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  • The San Juan Daily Star

Starbucks asks for a suspension of union elections

By Emma Goldberg

As the union drive at Starbucks stores accelerates, Starbucks has ratcheted up its efforts to push back on the campaign, asking earlier this week that the National Labor Relations Board investigate allegations of misconduct during a union vote in the Kansas City, Kansas, area.

Starbucks, in a letter to the labor board, asked that the agency investigate reports by an NLRB employee that there was unfair coordination between the agency and the union, specifically that several employees were given special voting arrangements and that the NLRB provided confidential real-time election results to the union. The company asked that the agency suspend all elections until the allegations could be investigated. In addition, Starbucks asked that all future elections be conducted fully in person.

The union described the letter as part of the company’s strategy to obstruct elections, as the union’s campaign has picked up force with more than 200 victories secured out of more than 250 elections.

“Starbucks is simultaneously claiming to stand for voter protections and then asking that all elections be suspended nationwide,” said Michelle Eisen, a barista at the Elmwood location in Buffalo, New York, the first unionized company-owned store. “This is hypocrisy at its finest.”

In the letter Monday, Starbucks defended the move. “Starbucks respects the rights of its partners to decide for themselves whether they wish to be represented by a union,” the company’s lawyers wrote. “But those rights can only be properly exercised — and realized — through a neutral, honest process.”

Starbucks has filed numerous complaints about procedural issues in various individual locations, said John Logan, a labor professor at San Francisco State University. He said that the efforts by Starbucks have forced labor board officials to spend their time and resources investigating complaints, some of which have been found to be lacking in substance.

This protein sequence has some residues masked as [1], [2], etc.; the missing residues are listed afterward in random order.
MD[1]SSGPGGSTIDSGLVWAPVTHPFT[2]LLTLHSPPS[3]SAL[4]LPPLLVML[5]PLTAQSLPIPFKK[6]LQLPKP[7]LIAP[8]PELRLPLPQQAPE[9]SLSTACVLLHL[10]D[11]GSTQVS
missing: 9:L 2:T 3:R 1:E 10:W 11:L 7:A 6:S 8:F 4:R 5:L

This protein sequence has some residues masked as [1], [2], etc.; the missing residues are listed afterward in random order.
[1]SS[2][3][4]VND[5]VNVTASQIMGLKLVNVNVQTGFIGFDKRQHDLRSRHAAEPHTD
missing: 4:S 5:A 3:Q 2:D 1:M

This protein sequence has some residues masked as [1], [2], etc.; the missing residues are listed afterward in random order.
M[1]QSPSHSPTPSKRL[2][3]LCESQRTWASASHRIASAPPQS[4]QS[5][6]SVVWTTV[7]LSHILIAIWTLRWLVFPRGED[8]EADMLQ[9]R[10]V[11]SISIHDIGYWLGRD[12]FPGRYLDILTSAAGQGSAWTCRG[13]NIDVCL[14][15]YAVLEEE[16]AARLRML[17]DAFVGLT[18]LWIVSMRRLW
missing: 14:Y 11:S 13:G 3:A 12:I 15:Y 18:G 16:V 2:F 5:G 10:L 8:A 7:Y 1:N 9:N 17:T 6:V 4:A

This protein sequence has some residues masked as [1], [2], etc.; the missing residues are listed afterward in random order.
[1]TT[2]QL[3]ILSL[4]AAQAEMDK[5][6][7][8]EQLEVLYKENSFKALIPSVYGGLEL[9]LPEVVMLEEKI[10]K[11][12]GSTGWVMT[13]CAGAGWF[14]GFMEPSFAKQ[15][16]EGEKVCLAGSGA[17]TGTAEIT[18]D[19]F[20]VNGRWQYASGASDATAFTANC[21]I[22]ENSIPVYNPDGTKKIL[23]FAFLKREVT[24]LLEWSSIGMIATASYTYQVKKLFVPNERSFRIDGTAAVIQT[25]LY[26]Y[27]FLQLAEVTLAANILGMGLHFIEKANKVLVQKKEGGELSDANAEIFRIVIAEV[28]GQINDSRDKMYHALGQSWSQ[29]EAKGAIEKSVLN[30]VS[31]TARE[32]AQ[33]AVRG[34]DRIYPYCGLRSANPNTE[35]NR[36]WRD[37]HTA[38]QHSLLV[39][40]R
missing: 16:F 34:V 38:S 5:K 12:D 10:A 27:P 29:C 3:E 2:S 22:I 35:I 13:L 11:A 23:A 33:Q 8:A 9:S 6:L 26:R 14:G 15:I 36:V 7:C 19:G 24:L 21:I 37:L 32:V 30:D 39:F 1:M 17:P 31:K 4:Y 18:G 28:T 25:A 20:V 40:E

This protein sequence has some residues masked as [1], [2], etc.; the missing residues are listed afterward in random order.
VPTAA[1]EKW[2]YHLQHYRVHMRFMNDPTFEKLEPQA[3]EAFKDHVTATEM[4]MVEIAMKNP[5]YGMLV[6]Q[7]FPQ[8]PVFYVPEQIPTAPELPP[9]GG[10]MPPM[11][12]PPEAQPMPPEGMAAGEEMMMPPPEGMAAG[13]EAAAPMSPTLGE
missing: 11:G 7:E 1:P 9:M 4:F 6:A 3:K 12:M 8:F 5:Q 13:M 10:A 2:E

“So often, with Starbucks, the complaint, or the appeal, is the point,” Logan said.

He said the company had ascribed bias to procedural issues that are typical of a sweeping election run. “When there’s hundreds of elections going on — they’ve conducted well over 250 elections and over 300 petitions — people can make mistakes without the intentions of swinging the election to the union or against the union,” he said.

Tensions between union leaders and the company have heightened in recent weeks. Workers have held more than 55 strikes in at least 17 states. Starting Monday, for example, six stores in Eugene, Oregon, went on strike.

The NLRB is investigating Starbucks for various allegations of misconduct, including closing stores where workers had filed for union elections and firing union leaders and pro-union workers, which the company has denied.

The company faces more than 200 charges of unfair labor practices across 28 states, which Logan said was an unusually high number for a union drive that has lasted less than a year. A labor dispute between Caterpillar and the United Automobile Workers union, for example, lasted more than six years and generated hundreds of allegations of unfair practices.

Responding to the letter from Starbucks on Monday, the NLRB said it could not comment on the specifics of its open cases.

“The regional staff — and, ultimately, the board — will carefully and objectively consider any challenges raised through these established channels, which include opportunities to seek expedited review in both representation and unfair labor practice cases,” said Kayla Blado, a spokeswoman for the labor board.

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